Monday, September 23, 2013

Field Mobility News Weekly – Week of September 22, 2013

The Field Mobility News Weekly is an online newsletter made up of the most interesting news and articles related to field mobility that I run across each week.  I am specifically targeting information that reflects market data and trends.

Also read Enterprise Mobility Asia News Weekly
Also read Mobile Commerce News Weekly
Also read Mobile Health News Weekly
Also read Mobility News Weekly

QR codes are being utilized to give consumers the ability to use their smartphones or tablets to gain instant information about people who have received the Nobel Prize.  A new poster with the QR codes provides users with information about the Nobel Prizes in Chemistry when they scan the codes.  Read Original Content

A team of researchers at Old Dominion University in Virginia, and Clemson University in South Carolina, are working on a project called ALERT: An Architecture for the Emergency Re-tasking of Wireless Sensor Networks.  The goal is to enable emergency responders to have specialized software built into their helmets that can detect and reprogram remote networks in the area to report information needed in emergency situations.  Read Original Content

The city of Ontario, California police and fire departments installed mobility solution software in their iPads, enabling police and fire chiefs to monitor in real time the active calls and unit activity from virtually anywhere.  The city plans to deploy iPads to inspectors and detectives in the field to reduce radio traffic and allowing the 911 communications center to improve tracking of officers.  Read Original Content

While social, mobile, analytics and cloud technologies add a new dimension to your model, to fully maximize their value consider the sum is greater than its parts. The formula for the Future of Work is called SMAC - social, mobile, analytics and cloud on one integrated stack, where each function enables another to maximize their effect.  This newsletter is sponsored in part by Cognizant.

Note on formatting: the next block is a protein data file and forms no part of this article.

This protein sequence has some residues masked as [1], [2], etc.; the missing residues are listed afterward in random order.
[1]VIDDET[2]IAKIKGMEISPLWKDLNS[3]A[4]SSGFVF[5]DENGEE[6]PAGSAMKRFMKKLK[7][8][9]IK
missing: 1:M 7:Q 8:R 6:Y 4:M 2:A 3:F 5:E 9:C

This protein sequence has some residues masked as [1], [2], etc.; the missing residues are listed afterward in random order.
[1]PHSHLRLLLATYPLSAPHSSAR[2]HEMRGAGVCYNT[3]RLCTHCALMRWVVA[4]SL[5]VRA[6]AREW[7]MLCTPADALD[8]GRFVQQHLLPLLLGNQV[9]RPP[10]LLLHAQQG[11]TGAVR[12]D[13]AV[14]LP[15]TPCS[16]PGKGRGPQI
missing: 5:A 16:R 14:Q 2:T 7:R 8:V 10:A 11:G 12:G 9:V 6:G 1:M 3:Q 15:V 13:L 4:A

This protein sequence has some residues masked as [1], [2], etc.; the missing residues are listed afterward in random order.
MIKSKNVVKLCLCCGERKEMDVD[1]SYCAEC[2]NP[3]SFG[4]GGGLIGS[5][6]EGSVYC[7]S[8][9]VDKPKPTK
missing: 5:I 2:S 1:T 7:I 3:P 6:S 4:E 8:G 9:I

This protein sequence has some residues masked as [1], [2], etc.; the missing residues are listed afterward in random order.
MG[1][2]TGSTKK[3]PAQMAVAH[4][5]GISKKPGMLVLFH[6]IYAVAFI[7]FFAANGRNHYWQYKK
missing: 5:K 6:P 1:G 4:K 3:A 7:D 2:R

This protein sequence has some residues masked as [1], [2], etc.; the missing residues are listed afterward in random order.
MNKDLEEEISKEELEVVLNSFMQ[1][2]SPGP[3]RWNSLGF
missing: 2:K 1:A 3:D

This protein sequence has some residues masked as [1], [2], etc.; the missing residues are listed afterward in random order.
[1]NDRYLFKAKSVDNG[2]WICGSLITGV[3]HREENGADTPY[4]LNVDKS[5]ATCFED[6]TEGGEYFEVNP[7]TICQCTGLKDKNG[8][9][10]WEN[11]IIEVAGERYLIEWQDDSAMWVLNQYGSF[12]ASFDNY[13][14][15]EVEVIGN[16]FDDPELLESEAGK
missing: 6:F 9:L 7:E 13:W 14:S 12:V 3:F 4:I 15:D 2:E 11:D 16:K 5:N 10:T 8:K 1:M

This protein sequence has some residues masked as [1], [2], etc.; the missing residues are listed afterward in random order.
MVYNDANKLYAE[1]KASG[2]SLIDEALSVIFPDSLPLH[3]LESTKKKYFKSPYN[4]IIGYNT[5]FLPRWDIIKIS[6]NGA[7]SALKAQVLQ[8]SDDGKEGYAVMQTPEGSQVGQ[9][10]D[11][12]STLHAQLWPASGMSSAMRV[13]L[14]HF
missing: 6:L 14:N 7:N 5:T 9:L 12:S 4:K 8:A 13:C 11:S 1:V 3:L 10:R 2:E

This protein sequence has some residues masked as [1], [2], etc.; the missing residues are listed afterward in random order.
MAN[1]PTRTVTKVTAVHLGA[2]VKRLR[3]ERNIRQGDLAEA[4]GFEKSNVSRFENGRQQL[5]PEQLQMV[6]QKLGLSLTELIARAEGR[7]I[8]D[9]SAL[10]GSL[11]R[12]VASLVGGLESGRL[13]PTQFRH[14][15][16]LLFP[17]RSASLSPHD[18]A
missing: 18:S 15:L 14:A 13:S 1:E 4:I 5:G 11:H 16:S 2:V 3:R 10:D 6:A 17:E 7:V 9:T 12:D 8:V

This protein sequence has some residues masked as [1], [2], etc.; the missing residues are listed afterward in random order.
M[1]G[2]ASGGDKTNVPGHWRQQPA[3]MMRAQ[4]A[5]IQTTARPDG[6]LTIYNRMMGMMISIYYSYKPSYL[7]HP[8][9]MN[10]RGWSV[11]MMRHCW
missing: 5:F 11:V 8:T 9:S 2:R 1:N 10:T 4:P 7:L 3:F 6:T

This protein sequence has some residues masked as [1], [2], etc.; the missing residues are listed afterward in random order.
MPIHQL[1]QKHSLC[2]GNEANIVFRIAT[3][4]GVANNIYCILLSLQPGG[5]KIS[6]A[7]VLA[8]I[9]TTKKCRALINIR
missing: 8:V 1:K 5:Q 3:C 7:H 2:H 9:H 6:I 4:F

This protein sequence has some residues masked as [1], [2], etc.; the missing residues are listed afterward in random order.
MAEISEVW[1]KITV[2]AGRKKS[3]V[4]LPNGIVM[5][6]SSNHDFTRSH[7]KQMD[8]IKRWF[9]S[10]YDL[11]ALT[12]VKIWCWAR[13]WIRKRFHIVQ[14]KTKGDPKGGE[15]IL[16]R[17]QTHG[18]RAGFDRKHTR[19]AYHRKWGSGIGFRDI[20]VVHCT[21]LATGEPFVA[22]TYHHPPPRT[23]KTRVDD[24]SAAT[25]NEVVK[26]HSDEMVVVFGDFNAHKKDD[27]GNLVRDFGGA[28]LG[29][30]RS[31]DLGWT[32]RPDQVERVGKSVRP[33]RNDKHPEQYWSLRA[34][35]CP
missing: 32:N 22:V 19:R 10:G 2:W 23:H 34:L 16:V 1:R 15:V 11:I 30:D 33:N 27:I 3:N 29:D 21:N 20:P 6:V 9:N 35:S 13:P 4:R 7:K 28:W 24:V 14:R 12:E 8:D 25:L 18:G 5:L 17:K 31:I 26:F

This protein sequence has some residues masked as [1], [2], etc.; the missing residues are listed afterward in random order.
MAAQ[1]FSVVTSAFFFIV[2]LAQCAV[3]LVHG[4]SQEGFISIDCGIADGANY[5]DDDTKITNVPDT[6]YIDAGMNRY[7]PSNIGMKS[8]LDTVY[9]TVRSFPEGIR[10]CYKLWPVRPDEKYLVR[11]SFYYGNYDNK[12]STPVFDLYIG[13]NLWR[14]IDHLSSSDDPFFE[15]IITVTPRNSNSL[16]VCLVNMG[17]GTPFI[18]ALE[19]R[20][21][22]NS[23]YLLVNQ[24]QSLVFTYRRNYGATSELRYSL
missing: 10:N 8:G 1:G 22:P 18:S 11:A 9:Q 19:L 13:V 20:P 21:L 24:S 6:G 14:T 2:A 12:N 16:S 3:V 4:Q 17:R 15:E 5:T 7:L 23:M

The United States Army is pursuing next-generation computing and display systems that minimize size, weight and power requirements for vehicle-mounted electronics in an effort to modernize combat vehicles and reduce costs.  Central to this initiative is the leveraging of rugged tablet computers that can be used inside Army vehicles and then easily removed for use on foot by soldiers.  Read Original Content

California’s Travis Air Force Base emergency responders are benefiting from a geospatial tool used with Air Mobility Command's map program. The tool enables responders to highlight and input cordons around threatened facilities, draft escape routes, and note locations of firefighters and police.  Read Original Content
The Wall Street Journal provides answers to frequently asked questions about Apple’s new fingerprint scanner built into the iPhone 5S.  Read Original Content

The Centers for Disease Control and Prevention has contracted a technology consulting firm to provide GIS remote sensing imagery analysis and other GIS technology services.  Read Original Content